Anger over dog mess on Congleton streets

Residents and councillors have vented their frustration at the amount of dog fouling taking place in Congleton.
Former town councillor, John Saville Crowther, raised the issue during Thursday’s meeting of the Community and Environment Committee.
Mr Crowther said: “I would like to bring this committee’s attention to the disgusting issue of dog mess on our pavements and public spaces, and to ask for your support in stamping out this revolting practice.”
He said that he “found it distressing” when he saw children on Box Lane having to wipe dog mess off their shoes on the grass during recent bad weather.
“I really am angry that we should have to put up with this disgusting behaviour from so few in our town,” he added. 
Coun Dawn Allen, who chaired Thursday’s meeting, responded: “Congleton Town Council completely shares your frustration. It is illegal not to clean up after your dog under the Neighbourhood and Environment Act 2015, as well as being completely disgusting and causing an unnecessary hazard.
“As a town council, we will campaign to encourage people to clear up after their dogs. We provide and empty over 160 public bins across the town to make it easy for people to dispose of waste properly.”
Coun Sally Ann Holland said: “Some people think they can just get away with it. People do it because they don’t want to get wet, out of laziness, but ultimately, it’s irresponsible dog ownership and we have to get some enforcements in place.”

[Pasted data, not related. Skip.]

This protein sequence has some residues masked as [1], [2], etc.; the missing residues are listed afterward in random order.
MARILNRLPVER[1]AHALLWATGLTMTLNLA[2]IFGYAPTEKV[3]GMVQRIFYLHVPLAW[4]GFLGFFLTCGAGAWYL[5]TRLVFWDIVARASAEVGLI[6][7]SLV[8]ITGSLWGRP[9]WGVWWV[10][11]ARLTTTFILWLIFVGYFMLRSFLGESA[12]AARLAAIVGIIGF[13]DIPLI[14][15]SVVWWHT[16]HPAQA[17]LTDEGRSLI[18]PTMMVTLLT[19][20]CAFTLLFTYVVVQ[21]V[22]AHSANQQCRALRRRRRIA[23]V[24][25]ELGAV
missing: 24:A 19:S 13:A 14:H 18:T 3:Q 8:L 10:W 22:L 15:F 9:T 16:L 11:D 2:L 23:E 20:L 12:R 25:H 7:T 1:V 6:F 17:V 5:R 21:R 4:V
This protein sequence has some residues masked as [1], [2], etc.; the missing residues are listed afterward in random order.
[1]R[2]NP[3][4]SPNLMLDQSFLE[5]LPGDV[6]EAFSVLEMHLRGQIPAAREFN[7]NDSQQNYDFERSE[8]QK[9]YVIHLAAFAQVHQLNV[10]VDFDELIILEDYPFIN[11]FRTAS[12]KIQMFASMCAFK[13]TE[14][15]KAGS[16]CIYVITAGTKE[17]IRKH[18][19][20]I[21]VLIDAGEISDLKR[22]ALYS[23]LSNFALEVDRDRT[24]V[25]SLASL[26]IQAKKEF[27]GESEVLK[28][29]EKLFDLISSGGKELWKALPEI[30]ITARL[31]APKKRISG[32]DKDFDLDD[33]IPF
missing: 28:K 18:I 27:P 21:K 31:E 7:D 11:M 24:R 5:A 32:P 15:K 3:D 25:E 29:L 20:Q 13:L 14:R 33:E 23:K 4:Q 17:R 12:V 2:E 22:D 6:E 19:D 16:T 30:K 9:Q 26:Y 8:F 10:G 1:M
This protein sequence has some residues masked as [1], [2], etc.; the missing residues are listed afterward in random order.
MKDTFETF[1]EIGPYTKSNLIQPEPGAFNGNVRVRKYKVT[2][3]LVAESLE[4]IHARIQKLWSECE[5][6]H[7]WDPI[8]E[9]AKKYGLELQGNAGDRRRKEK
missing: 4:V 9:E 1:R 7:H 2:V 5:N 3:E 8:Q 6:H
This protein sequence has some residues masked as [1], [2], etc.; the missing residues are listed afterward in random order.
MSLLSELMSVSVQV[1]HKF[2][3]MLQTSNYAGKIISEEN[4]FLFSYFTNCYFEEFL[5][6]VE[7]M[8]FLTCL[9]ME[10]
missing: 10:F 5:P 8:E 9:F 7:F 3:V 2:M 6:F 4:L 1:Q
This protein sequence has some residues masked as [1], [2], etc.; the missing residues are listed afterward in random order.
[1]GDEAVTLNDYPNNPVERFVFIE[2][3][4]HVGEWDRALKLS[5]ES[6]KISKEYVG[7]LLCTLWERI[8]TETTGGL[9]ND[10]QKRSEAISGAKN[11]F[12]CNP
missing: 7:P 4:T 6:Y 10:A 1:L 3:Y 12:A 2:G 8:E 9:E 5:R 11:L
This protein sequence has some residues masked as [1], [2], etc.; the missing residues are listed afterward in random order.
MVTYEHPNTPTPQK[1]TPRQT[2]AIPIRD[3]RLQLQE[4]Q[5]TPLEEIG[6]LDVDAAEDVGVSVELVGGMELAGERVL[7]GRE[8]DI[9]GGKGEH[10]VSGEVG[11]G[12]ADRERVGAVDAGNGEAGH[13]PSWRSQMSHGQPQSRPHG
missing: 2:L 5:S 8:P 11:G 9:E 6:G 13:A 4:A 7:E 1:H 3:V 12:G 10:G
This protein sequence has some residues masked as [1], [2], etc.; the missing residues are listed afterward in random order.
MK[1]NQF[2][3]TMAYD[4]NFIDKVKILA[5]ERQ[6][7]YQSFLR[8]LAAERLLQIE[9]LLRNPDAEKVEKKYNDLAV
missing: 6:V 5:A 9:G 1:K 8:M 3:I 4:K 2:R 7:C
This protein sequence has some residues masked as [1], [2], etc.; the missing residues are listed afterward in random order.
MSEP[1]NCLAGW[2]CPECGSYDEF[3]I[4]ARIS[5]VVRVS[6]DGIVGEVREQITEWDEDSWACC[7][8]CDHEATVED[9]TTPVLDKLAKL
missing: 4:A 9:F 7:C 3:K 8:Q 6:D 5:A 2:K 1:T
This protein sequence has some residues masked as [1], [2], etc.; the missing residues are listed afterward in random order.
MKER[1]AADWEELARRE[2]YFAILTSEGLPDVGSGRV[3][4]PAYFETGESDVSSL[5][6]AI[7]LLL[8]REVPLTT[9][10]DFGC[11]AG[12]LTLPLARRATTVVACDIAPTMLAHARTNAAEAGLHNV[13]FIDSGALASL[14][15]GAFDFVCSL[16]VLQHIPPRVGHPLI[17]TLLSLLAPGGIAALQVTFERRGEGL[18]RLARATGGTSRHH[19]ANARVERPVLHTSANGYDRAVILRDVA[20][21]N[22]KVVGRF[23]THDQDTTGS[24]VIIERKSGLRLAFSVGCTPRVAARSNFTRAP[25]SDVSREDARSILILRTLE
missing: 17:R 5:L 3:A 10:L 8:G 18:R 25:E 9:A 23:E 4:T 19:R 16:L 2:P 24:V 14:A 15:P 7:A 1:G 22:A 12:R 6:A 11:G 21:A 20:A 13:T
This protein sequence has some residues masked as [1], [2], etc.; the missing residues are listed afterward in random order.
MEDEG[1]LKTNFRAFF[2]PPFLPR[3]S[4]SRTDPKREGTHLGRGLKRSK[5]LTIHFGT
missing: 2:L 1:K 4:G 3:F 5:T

Coun Holland also suggested that residents could purchase special stencils that can be used to spray warnings of dog fouling on pathways as a means of alerting people and to assist those enforcing the issue. 
Coun Jean Parry asked PC Iain Bell, who was present at the meeting, whether it would be a good idea for residents to take pictures of those committing the offence and “shaming” them on social media.
PC Bell cautioned that such actions would not be advisable because of privacy concerns. 
Coun Denis Murphy referenced a court report in last week’s Chronicle in which a Congleton man was fined £180 for failing to clean up after his dog, alongside £600 in costs. The offence took place in Endon, Staffordshire.
Coun Murphy said one of the “proactive things” that could be done in this area would be to put up more signs to warn people they could be fined for not cleaning up after their dog.
The potential consequences of dog fouling were highlighted when Sue Cooper told the Chronicle about her fears that her dog recently became ill as a result of other people’s dog dirt.
She said: “My dog has been sick with diarrhoea and has lost a load of weight as a result. I’m a dog walker and I’ve been talking to other saying similar things about their dogs getting sick.”
Ms Cooper said her dog, Charlie, was finally recovering after two weeks of being ill.
“A few years ago there would have been a dog warden out enforcing these things, but they have gone with the cuts,” she said.
Ms Cooper added: “I think these days a lot of people are on their phone when out walking their dog, but they need to be more vigilant of what their dog is doing and clean up after them.”